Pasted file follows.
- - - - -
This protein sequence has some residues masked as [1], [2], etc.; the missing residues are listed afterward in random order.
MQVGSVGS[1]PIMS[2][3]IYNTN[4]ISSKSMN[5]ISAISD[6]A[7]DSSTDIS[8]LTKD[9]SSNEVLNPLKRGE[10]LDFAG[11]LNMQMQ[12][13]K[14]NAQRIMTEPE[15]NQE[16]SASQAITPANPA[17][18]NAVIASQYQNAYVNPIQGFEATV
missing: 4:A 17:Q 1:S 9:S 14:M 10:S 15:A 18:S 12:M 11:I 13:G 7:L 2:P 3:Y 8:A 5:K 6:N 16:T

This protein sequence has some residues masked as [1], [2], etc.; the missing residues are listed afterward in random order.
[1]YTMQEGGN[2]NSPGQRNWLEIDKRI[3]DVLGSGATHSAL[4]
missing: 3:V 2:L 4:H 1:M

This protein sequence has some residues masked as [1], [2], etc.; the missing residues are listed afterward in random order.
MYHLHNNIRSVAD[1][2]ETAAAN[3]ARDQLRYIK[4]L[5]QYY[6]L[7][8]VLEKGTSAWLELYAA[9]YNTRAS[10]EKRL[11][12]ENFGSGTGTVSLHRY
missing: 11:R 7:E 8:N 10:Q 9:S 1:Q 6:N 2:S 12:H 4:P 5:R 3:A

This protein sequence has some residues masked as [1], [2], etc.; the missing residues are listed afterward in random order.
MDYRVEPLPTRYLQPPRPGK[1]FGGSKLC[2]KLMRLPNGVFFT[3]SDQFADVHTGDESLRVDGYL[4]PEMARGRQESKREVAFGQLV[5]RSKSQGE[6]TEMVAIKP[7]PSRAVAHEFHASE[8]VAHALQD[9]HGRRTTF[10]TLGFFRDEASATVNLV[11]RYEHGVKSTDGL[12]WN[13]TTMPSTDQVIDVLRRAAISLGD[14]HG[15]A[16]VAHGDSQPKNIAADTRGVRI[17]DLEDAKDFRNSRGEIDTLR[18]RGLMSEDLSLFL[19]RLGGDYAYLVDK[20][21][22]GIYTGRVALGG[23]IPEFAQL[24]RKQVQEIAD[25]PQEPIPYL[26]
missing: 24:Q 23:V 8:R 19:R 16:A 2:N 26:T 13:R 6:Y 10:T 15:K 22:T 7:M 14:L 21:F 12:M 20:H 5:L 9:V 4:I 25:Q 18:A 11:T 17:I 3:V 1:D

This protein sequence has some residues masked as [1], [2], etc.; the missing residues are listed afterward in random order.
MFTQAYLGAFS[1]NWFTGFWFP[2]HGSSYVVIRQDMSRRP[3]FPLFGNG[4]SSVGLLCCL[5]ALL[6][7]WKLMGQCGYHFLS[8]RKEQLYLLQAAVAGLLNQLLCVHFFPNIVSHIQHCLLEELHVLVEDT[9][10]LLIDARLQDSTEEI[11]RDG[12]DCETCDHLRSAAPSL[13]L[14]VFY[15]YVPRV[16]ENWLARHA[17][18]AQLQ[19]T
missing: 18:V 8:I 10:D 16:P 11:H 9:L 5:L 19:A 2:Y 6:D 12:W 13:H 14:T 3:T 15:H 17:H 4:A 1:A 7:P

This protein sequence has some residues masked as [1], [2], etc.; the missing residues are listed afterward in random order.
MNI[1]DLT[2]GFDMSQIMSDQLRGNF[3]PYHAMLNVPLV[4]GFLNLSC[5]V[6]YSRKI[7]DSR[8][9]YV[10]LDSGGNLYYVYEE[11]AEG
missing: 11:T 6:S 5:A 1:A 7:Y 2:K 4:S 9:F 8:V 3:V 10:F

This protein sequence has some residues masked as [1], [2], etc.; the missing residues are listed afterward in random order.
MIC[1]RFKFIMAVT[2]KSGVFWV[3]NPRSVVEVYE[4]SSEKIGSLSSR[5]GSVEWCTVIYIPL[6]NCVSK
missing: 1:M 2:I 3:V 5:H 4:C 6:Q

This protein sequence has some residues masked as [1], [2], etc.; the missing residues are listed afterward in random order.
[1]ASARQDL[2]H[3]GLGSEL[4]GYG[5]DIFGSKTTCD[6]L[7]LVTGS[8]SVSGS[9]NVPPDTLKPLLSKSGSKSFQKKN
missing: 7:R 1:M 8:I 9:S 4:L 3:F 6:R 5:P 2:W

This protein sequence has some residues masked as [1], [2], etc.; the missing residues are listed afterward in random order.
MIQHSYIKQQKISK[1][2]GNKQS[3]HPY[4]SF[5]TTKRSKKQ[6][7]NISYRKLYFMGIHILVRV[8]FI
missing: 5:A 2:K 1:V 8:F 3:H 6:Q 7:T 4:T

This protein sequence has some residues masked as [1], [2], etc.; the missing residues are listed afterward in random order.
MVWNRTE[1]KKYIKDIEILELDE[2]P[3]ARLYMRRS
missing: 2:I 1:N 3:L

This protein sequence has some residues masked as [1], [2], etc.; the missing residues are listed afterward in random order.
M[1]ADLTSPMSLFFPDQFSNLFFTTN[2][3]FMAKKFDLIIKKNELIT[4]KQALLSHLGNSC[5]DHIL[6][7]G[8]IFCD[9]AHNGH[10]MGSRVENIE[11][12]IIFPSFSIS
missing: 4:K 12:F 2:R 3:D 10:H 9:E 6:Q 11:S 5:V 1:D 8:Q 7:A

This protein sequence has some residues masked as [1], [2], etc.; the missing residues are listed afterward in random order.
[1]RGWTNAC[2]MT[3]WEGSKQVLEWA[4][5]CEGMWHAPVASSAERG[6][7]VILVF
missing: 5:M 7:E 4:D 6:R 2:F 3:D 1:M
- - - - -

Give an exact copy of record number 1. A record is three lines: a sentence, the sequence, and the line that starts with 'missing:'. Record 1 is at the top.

This protein sequence has some residues masked as [1], [2], etc.; the missing residues are listed afterward in random order.
MQVGSVGS[1]PIMS[2][3]IYNTN[4]ISSKSMN[5]ISAISD[6]A[7]DSSTDIS[8]LTKD[9]SSNEVLNPLKRGE[10]LDFAG[11]LNMQMQ[12][13]K[14]NAQRIMTEPE[15]NQE[16]SASQAITPANPA[17][18]NAVIASQYQNAYVNPIQGFEATV
missing: 4:A 17:Q 1:S 9:S 14:M 10:S 15:A 18:S 12:M 11:I 13:G 7:L 2:P 3:Y 8:A 5:K 6:N 16:T